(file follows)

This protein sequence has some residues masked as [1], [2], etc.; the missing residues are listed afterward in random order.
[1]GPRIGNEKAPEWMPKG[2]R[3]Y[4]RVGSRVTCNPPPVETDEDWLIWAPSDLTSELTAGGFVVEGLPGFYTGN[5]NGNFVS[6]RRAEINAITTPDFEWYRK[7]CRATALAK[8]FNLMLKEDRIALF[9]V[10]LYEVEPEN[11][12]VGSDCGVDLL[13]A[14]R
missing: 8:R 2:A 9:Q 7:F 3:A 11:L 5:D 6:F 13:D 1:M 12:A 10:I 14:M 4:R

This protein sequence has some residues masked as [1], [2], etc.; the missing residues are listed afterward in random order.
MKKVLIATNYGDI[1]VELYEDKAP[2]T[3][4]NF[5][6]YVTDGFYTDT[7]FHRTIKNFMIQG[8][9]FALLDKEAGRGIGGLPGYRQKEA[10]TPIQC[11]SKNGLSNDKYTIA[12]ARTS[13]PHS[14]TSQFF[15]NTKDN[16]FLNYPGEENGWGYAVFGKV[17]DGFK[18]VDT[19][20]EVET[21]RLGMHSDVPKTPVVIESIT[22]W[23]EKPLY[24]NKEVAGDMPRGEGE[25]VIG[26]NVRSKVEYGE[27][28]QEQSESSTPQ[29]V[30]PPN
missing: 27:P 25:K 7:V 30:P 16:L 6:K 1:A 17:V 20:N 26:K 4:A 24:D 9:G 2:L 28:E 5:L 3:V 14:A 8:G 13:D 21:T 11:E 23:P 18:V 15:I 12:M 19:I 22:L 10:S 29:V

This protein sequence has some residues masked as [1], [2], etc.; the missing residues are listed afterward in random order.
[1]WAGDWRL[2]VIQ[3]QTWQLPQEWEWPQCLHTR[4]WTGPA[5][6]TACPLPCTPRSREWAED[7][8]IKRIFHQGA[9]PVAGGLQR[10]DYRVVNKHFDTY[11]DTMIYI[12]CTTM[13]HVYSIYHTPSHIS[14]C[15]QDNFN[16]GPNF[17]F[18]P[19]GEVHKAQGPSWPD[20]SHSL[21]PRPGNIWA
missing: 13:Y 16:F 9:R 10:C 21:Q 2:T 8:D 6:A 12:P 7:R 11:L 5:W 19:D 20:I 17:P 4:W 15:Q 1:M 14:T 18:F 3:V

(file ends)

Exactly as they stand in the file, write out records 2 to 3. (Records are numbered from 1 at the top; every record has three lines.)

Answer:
This protein sequence has some residues masked as [1], [2], etc.; the missing residues are listed afterward in random order.
MKKVLIATNYGDI[1]VELYEDKAP[2]T[3][4]NF[5][6]YVTDGFYTDT[7]FHRTIKNFMIQG[8][9]FALLDKEAGRGIGGLPGYRQKEA[10]TPIQC[11]SKNGLSNDKYTIA[12]ARTS[13]PHS[14]TSQFF[15]NTKDN[16]FLNYPGEENGWGYAVFGKV[17]DGFK[18]VDT[19][20]EVET[21]RLGMHSDVPKTPVVIESIT[22]W[23]EKPLY[24]NKEVAGDMPRGEGE[25]VIG[26]NVRSKVEYGE[27][28]QEQSESSTPQ[29]V[30]PPN
missing: 27:P 25:K 7:V 30:P 16:L 6:K 1:A 17:V 20:N 26:K 4:A 24:D 9:G 2:L 28:E 5:L 3:V 14:A 8:G 13:D 21:T 11:E 23:P 18:V 15:I 12:M 19:I 22:L 10:S 29:V

This protein sequence has some residues masked as [1], [2], etc.; the missing residues are listed afterward in random order.
[1]WAGDWRL[2]VIQ[3]QTWQLPQEWEWPQCLHTR[4]WTGPA[5][6]TACPLPCTPRSREWAED[7][8]IKRIFHQGA[9]PVAGGLQR[10]DYRVVNKHFDTY[11]DTMIYI[12]CTTM[13]HVYSIYHTPSHIS[14]C[15]QDNFN[16]GPNF[17]F[18]P[19]GEVHKAQGPSWPD[20]SHSL[21]PRPGNIWA
missing: 13:Y 16:F 9:R 10:C 21:Q 2:T 8:D 6:A 12:P 7:R 11:L 5:W 19:D 20:I 17:P 4:W 15:Q 1:M 14:T 18:F 3:V